Recommended Reading in Anthropology

Mountains Beyond Mountains
  • Mountains Beyond Mountains
  • by Tracy Kidder
  • Inspiring account of Dr. Paul Farmer, a man who would cure the world. (Medical anthropology)

The Bone Woman
  • The Bone Woman
  • by Clea Koff
  • A Forensic Anthropologist's Search for Truth in the Mass Graves of Rwanda, Bosni a, Croatia, and Kosovo

Unstrange Minds

The Gift of a Bride: A Tale of Anthropology, Matrimony and Murder

The Sixth Extinction: An Unnatural History
  • The Sixth Extinction: An Unnatural History
  • by Elizabeth Kolbert
  • "Over the last half a billion years, there have been five mass extinctions, when the diversity of life on earth suddenly and dramatically contracted. Scientists around the world are currently monitoring the sixth extinction"

An Indigenous Peoples' History of the United States (REVISIONING HISTORY)
  • An Indigenous Peoples' History of the United States (REVISIONING HISTORY)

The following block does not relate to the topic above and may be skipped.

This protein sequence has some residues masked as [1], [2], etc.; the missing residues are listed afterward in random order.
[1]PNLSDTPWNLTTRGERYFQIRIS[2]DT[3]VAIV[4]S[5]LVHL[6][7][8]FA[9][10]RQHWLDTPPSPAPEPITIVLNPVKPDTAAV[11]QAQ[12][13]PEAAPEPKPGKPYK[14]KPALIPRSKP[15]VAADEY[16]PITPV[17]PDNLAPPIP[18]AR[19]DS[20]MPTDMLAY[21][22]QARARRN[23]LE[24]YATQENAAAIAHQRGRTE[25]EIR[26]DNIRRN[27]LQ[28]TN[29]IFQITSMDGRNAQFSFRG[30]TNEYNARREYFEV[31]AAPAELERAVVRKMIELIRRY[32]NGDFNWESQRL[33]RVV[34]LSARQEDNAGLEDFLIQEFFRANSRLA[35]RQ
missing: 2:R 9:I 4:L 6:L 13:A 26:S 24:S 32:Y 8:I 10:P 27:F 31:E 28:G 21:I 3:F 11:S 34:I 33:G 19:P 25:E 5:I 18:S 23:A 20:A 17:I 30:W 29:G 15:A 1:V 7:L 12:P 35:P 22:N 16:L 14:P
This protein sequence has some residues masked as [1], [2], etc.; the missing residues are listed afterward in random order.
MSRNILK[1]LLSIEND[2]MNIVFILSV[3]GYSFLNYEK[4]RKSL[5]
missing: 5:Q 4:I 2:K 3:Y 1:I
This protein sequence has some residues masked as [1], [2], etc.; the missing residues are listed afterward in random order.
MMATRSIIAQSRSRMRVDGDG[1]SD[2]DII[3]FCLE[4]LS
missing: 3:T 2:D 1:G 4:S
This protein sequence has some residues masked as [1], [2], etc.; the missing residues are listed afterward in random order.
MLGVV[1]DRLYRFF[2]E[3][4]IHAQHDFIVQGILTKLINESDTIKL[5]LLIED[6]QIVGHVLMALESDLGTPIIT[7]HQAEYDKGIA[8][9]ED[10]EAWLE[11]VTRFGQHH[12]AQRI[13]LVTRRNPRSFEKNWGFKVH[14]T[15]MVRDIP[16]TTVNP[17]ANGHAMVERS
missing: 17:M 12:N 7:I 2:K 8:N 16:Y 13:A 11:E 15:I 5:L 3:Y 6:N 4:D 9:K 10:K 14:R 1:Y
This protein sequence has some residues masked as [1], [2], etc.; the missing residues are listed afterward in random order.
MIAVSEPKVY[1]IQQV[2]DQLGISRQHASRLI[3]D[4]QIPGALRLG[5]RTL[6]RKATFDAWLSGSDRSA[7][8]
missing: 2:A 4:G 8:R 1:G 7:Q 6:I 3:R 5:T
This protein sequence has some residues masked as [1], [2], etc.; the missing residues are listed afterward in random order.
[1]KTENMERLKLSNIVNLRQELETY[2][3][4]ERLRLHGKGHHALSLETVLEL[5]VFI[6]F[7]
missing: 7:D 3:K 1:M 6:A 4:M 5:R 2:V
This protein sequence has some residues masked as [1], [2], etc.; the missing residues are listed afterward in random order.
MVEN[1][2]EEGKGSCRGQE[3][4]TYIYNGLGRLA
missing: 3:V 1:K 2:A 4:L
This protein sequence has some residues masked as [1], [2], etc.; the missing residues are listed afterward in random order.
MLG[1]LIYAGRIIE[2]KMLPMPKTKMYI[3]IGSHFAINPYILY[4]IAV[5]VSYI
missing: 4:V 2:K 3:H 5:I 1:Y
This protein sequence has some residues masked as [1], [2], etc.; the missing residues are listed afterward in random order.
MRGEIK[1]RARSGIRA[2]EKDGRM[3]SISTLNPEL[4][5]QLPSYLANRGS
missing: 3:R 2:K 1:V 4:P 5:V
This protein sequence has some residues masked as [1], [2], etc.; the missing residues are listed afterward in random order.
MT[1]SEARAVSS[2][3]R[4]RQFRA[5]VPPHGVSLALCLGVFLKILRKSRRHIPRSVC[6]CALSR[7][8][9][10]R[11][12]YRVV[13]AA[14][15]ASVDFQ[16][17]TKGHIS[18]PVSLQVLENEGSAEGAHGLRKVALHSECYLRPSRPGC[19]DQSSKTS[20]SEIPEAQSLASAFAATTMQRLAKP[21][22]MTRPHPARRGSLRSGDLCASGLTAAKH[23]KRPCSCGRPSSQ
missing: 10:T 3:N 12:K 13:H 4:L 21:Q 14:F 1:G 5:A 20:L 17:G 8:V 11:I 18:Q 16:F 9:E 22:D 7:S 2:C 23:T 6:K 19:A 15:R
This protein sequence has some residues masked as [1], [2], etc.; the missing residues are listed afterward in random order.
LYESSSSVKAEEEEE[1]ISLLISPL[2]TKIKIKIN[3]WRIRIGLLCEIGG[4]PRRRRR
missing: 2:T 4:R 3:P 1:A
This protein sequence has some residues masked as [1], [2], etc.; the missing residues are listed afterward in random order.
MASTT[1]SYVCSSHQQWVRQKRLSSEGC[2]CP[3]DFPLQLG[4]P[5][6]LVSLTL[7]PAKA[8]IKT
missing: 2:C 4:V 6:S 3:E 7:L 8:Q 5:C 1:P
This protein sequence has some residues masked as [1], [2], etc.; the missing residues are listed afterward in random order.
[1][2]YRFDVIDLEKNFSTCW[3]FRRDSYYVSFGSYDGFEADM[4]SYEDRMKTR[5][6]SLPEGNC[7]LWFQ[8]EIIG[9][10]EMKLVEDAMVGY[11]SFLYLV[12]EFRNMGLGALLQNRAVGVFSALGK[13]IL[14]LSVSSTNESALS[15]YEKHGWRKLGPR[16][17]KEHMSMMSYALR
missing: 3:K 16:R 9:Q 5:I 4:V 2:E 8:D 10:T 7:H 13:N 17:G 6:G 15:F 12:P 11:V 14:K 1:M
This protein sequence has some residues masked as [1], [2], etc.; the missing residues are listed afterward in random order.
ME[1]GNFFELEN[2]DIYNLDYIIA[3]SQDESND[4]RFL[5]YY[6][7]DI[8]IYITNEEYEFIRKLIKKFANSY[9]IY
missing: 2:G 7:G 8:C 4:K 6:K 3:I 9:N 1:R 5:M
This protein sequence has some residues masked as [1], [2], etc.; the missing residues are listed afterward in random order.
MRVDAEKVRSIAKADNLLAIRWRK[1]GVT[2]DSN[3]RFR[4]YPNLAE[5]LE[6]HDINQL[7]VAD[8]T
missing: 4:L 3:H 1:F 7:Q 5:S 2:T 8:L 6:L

• by Roxanne Dunbar-Ortiz
  • 2015 Recipient of the American Book Award The first history of the United States told from the perspective of indigenous peoples Today in the United States, there are more than five hundred federally recognized Indigenous nations comprising nearly three million people, descendants of the fifteen million Native people who once inhabited this land. The centuries-long genocidal program of the US settler-colonial regimen has largely been omitted from history. Now, for the first time, acclaimed historian and activist Roxanne Dunbar-Ortiz offers a history of the United States told from the perspective of Indigenous peoples and reveals how Native Americans, for centuries, actively resisted expansion of the US empire. In An Indigenous Peoples’ History of the United States, Dunbar-Ortiz adroitly challenges the founding myth of the United States and shows how policy against the Indigenous peoples was colonialist and designed to seize the territories of the original inhabitants, displacing or eliminating them. And as Dunbar-Ortiz reveals, this policy was praised in popular culture, through writers like James Fenimore Cooper and Walt Whitman, and in the highest offices of government and the military. Shockingly, as the genocidal policy reached its zenith under President Andrew Jackson, its ruthlessness was best articulated by US Army general Thomas S. Jesup, who, in 1836, wrote of the Seminoles: “The country can be rid of them only by exterminating them.” Spanning more than four hundred years, this classic bottom-up peoples’ history radically reframes US history and explodes the silences that have haunted our national narrative.